And it came just as Malaysians were becoming more affluent and ready to splurge, with pricing that didn’t break the bank. When I drove it in Thailand before the launch, I predicted that it would obliterate its then rivals, the Peugeot 2008 and Ford EcoSport, and it did – it sold in numbers the others could only dream of.

Looking back, it’s easy to see why. Apart from the fact that the H badge practically sold itself, the interior was commodious and filled with lots of practical touches, including a huge, easy-to-pack boot and the Jazz’s awesome Ultra Seats. The latter’s impressive drivetrain was also augmented by an even stronger 1.8 litre engine, which meant that the HR-V was brisk enough to keep up with our cutthroat traffic.

It’s telling that despite Honda Malaysia’s ongoing troubles and the onslaught of talented, capable rivals, the HR-V continues to sell well. The house that Soichiro built is going to have a hell of a time trying to replace it…

8. Jaguar F-Pace

One does not kick off a global test drive on a ferry in the picturesque Bay of Kotor and not make it on this list. The Jaguar F-Pace may still be a bit player in the grand scheme of things, but this pull-out-all-stops event in 2016 not only showed just how much bravado this British institution still had, but also how much importance it had placed on its first ever SUV.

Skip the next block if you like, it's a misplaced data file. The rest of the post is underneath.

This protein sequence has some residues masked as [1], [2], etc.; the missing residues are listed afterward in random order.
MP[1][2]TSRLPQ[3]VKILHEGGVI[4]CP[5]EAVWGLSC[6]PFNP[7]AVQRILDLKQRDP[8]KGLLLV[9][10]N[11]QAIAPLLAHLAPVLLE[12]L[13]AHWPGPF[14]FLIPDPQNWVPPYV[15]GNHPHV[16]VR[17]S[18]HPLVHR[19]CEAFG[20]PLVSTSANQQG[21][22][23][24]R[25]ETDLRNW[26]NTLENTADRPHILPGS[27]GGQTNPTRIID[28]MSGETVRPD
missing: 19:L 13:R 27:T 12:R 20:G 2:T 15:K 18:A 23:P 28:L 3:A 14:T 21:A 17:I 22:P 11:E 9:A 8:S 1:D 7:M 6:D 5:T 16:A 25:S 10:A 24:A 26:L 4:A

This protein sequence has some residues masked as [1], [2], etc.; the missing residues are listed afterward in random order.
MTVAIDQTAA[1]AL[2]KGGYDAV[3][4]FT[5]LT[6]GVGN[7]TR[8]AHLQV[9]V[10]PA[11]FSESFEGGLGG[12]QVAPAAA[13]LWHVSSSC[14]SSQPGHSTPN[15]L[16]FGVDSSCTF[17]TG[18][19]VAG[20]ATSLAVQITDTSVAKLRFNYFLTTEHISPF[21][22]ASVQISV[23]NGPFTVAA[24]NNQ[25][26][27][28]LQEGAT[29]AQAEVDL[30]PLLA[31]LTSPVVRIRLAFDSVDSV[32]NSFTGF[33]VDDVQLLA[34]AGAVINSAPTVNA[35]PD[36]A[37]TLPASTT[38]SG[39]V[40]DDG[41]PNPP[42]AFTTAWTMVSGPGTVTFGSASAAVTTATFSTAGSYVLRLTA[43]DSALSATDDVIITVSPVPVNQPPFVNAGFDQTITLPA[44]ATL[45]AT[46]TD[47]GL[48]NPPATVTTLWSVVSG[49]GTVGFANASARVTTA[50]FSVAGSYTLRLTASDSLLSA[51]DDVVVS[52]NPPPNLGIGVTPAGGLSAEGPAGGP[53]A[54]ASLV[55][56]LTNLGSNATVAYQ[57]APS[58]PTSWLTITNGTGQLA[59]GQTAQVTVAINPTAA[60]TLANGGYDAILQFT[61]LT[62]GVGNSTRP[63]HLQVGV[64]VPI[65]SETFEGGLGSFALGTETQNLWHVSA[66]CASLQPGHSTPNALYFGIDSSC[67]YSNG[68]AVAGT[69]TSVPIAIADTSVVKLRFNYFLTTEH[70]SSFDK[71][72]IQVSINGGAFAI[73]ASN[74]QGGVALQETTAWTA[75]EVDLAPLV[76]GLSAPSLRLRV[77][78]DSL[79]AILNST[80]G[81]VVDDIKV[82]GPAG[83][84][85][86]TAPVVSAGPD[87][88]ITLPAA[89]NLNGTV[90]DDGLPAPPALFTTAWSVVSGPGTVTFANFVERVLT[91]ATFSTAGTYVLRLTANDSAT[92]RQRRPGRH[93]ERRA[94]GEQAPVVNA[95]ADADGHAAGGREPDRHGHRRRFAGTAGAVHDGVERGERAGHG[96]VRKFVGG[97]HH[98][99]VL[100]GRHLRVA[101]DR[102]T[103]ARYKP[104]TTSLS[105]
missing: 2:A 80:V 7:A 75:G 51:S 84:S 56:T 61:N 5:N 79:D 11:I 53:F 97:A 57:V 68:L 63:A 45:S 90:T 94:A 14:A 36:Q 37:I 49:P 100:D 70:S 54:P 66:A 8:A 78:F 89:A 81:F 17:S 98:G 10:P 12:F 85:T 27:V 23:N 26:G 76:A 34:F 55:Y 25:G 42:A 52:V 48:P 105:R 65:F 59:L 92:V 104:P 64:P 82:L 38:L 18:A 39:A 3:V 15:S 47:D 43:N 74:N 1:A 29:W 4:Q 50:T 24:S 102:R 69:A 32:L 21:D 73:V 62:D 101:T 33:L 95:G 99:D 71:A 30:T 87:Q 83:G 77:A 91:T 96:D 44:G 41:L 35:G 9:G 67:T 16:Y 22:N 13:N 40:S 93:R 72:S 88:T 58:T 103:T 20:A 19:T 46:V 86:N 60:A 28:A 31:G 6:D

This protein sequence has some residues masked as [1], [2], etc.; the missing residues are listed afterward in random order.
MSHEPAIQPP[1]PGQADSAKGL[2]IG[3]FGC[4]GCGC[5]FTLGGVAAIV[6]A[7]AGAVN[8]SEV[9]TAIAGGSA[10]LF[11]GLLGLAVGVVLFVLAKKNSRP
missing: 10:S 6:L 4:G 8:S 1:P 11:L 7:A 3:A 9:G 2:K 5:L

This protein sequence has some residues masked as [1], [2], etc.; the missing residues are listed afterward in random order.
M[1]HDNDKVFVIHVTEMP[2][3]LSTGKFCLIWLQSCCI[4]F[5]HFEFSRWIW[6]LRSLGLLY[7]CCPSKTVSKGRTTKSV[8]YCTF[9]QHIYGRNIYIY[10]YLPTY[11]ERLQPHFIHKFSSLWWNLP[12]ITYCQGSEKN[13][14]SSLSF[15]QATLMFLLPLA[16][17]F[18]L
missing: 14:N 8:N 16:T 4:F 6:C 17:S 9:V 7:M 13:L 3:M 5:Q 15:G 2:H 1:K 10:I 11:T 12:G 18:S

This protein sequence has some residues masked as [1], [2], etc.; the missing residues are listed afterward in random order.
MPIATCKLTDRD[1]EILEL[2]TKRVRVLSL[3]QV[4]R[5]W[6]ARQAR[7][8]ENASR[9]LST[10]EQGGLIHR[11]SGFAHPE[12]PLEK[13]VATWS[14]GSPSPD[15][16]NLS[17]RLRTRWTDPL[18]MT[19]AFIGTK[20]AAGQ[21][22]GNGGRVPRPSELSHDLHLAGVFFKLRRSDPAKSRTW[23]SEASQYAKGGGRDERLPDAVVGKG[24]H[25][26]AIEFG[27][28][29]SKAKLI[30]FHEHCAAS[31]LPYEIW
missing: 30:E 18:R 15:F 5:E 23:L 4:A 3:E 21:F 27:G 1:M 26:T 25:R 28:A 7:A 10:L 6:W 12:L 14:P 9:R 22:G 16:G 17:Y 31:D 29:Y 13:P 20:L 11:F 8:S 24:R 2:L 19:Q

Driving across the Montenegrin landscape was like descending into a dream. The rocky outcrops that dotted the coast – set against a killer mountainous backdrop, no less – appeared to have been lifted straight out of a film set, on top of which lay kilometre after kilometre of snaking tarmac. To cap it all off, we stayed at the beautiful Sveti Stefan, a jewel in the Adriatic Sea. No, our job still isn’t all fun and games.

But the car was something else. The F-Pace was marketed as a high-riding sports car, and while the claims of being a plus-size F-Type were a little over the top, it handled the litany of hairpins with aplomb, with an agility rarely seen in the class. It was the engine, however, that stole the show – the 3.0 litre supercharged V6 sounded every bit as rorty as you’d expect, which was handy given the many tunnels on the route.

Jaguar may never rise beyond relative anonymity in Malaysia (it would take a lot to break the BMW-Mercedes hegemony), and its parent company may not be in such good health at the moment. However, products like the F-Pace show that Coventry has its place in our future. It’s a company that zags when the rest of the industry zigs, and in a world that is becoming increasingly homogenous, we could use a little spice.

7. F30 BMW 3 Series

You could probably have accused BMW of playing it safe when it unveiled the F30 3 Series back in 2011. The sixth generation of the benchmark sports sedan wasn’t a world away from the E90 that preceded it, and it certainly didn’t break the mould of a car central to Munich’s original Ultimate Driving Machine mantra.

But it moved the game on in the areas that mattered. The F30 was the first 3 Series to be powered exclusively by turbocharged engines, and my were they effective – always buttery smooth and exceedingly torquey, even though they lacked the aural drama of a naturally-aspirated straight-six. It also possessed excellent road manners, deftly mixing ironclad body control with supreme ride comfort.